What's the used Land Rover Range Rover Evoque 4x4 like?
If we were to name one of the most desirable used cars on the market today, the Range Rover Evoque would be a top contender. And it's easy to understand why; it's a good-looking SUV that provides much of the practicality of a family car, the high driving position people want, plenty of standard kit and the desirability of a premium badge. The fact that you can now buy an early example for a third of the price of a new Evoque (which, incidentally, has similar looks) is just the icing on the cake.
The performance of the Evoque has always been good rather than stunning. All engines are turbocharged four-cylinder lumps, the majority being diesels of 2.2-litre capacity in pre-2015 versions or more efficient 2.0-litre units thereafter. The range kicked off with a front-wheel drive 148bhp eD4 and four-wheel drive TD4, followed by a 187bhp SD4. Post-2015 2.0-litre versions come in 148bhp eD4 and 178bhp TD4 flavours. The lone petrol is a 237bhp 2.0-litre that remained unchanged throughout.
Trim levels vary between before and after the 2015 facelift. Early cars come in Pure, Prestige and Dynamic forms. Pure has 18in alloy wheels, heated front seats, climate control, cruise control, rear parking sensors, and an 8in infotainment system with Bluetooth. A Tech pack was available that added sat-nav, front parking sensors, a heated windscreen and auto lights and wipers.
Prestige has bigger 19in alloys, Oxford leather seats, xenon headlights, sat-nav, a reversing camera, front parking sensors and auto lights and wipers. Dynamic is more of a sporting design package, with the major differences being 20in alloys and adaptive suspension. These last two trims could have had an optional Lux pack added with an electric tailgate, panoramic glass roof, an upgraded 825w Meridian audio system, surround-view camera system and blind spot monitoring.
After the 2015 revisions, Pure became SE but gained a revised infotainment system with a DAB radio, lane departure warning and automatic emergency braking, automatic lights and wipers plus front parking sensors. As ever, you'd need to get the Tech version for sat-nav. HSE Dynamic and HSE Dynamic Lux are much like the previous Dynamic and Dynamic with the optional Lux pack, while range-topping Autobiography really upped the ante spec-wise, with adaptive LED headlights, heated and cooled front seats, heated rear seats, Windsor leather seat trim and 14-way electric front seat adjustment.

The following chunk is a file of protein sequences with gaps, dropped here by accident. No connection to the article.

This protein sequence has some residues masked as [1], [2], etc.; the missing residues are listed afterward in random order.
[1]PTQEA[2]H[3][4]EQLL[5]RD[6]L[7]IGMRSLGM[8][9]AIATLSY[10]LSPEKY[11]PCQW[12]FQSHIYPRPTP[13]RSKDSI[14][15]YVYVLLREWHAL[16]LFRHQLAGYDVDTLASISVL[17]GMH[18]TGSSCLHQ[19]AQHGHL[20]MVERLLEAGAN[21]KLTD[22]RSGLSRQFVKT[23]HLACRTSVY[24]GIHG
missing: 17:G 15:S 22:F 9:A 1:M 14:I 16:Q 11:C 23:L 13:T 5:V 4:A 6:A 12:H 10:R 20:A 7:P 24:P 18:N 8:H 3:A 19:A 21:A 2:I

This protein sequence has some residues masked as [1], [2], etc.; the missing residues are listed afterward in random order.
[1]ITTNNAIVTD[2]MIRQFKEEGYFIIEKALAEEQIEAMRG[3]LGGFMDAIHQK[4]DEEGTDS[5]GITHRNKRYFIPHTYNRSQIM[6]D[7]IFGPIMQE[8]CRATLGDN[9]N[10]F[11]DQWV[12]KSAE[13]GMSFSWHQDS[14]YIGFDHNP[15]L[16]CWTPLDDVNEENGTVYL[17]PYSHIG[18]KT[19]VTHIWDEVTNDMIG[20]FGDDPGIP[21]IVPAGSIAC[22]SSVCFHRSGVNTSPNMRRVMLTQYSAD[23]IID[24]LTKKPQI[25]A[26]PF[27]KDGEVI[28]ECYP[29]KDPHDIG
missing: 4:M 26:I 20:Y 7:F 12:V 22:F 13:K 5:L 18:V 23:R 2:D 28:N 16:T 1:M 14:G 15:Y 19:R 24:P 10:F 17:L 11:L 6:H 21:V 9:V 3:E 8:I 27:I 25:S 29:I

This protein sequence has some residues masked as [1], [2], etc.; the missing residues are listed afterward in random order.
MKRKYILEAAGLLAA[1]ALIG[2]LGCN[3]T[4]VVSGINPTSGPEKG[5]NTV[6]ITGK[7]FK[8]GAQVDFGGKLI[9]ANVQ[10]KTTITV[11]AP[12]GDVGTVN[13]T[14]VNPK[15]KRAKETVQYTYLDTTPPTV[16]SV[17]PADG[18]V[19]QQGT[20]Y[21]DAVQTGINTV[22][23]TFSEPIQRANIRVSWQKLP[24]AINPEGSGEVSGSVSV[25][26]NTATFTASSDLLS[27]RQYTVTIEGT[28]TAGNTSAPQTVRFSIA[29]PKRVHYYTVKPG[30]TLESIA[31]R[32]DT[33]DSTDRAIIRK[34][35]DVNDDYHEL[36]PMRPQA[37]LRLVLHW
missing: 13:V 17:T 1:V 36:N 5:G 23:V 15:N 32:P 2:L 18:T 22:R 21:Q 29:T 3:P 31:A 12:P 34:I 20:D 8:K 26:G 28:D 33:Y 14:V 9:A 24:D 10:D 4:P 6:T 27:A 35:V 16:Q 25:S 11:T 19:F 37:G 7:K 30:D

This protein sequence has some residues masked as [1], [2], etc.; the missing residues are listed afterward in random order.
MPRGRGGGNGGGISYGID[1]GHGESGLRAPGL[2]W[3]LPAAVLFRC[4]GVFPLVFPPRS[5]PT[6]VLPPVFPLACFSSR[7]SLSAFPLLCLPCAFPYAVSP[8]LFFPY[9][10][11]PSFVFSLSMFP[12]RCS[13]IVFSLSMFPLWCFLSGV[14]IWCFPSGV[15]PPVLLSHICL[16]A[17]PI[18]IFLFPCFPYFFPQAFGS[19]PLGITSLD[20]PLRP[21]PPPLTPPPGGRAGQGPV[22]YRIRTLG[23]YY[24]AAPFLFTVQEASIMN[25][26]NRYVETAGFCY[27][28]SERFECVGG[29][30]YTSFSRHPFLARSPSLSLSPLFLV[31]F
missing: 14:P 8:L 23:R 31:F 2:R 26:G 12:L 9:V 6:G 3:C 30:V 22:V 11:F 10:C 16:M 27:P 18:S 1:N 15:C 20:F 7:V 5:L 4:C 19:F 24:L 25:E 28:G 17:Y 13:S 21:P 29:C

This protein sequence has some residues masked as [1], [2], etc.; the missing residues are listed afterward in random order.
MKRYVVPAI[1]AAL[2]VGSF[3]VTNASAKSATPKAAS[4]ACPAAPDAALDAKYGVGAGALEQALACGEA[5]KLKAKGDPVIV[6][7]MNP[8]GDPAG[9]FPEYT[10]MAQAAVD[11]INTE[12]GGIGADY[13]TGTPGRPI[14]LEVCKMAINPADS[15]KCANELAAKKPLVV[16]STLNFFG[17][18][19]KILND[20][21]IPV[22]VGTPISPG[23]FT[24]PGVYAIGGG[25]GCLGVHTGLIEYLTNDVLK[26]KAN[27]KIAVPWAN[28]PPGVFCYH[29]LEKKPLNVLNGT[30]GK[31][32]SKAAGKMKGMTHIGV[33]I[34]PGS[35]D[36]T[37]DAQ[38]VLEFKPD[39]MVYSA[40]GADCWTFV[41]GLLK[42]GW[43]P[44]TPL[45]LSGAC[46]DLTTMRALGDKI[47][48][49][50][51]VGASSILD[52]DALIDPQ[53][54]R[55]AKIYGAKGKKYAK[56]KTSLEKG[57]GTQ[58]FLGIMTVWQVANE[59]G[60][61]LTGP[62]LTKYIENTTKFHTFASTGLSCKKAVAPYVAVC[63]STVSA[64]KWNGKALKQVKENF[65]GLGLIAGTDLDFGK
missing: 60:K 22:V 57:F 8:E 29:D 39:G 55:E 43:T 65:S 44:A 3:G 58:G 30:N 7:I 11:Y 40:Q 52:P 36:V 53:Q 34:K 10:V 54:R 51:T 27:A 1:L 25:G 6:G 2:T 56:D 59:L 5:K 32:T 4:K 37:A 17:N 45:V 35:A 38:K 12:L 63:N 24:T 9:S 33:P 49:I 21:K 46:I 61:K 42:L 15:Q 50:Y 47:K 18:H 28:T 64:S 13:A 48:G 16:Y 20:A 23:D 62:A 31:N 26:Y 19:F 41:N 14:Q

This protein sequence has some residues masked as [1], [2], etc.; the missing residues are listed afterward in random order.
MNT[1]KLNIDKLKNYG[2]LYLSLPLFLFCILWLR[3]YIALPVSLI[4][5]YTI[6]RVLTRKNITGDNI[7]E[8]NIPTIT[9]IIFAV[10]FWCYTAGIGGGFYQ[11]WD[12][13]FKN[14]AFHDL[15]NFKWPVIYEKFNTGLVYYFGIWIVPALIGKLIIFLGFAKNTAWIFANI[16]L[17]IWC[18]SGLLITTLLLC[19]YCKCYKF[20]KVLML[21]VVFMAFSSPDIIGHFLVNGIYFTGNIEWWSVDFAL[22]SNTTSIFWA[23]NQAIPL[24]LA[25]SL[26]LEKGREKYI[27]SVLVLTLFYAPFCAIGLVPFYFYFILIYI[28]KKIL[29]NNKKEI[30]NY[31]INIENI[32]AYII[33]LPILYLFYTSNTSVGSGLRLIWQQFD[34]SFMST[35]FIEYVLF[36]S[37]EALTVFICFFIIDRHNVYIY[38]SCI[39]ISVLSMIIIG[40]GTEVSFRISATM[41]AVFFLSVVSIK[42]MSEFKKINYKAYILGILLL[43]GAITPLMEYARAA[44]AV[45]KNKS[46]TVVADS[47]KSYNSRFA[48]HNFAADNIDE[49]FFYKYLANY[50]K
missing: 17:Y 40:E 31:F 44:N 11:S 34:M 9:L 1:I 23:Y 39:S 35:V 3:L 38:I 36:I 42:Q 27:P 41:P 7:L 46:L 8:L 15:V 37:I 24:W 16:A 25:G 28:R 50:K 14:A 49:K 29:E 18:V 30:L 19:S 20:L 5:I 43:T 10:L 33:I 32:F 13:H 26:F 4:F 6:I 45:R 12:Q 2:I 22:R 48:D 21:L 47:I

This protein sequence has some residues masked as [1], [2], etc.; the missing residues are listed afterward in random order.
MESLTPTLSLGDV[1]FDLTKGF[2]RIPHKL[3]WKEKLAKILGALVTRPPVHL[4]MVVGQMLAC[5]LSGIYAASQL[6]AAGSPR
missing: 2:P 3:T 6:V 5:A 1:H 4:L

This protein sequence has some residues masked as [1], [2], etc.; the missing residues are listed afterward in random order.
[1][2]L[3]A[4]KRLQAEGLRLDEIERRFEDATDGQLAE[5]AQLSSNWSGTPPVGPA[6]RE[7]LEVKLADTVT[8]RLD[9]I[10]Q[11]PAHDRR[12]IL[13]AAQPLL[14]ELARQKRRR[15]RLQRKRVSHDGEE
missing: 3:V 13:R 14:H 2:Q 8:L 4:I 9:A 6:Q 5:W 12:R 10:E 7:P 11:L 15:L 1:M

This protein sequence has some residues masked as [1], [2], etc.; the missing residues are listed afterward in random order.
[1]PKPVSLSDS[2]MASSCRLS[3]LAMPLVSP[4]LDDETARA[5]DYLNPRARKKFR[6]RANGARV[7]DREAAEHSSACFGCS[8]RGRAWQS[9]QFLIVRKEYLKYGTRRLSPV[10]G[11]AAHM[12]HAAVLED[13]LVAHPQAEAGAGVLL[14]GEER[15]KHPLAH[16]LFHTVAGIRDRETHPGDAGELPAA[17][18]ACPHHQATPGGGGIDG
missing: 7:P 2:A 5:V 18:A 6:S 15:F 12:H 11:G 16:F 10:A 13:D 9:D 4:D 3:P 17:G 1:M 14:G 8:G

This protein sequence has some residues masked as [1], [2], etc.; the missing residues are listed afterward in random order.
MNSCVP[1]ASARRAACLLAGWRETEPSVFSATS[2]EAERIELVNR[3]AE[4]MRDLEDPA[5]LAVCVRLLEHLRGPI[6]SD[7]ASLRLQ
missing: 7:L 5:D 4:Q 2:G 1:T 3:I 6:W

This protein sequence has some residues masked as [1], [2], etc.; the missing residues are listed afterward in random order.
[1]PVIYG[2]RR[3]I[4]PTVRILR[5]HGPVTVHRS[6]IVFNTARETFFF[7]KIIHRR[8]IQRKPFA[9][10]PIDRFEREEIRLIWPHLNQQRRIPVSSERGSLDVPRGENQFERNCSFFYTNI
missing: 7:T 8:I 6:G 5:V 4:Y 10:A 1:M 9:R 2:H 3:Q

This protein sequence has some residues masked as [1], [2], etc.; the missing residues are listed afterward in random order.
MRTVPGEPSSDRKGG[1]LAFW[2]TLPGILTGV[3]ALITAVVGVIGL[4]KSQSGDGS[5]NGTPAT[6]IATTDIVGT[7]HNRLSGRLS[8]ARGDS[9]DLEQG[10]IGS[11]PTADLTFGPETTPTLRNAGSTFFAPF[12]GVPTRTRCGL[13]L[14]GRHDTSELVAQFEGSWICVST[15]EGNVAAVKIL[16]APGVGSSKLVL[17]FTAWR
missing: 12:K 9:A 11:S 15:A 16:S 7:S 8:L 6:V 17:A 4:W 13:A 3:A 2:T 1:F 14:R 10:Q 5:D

To drive, the Evoque is dynamically good enough for most tastes and is a handy size for those that have to park in tight city streets. However, while the quick steering means fewer turns are needed to slot it into a bay, it can make the car feel a tad nervous on faster roads, and the large door mirrors that aid visibility causes plenty of wind noise at motorway speeds. The ride is too firm when fitted with some of the larger wheel options, so we'd suggest choosing an example with 18in wheels to ensure you get a comfortable ride.
Interior accommodation is a bit of a mixed bag. Those in the front will appreciate the sleek design of the dashboard and the commanding seating position, but those behind them will be a feel a little short-changed for space because head, leg and shoulder room aren't great for taller people, and that's for the five-door version. The three-door Evoque is even less practical and is best avoided if you plan on carrying passengers regularly. The boot is pretty pokey in both versions, though, and the opening is narrower than some rivals.
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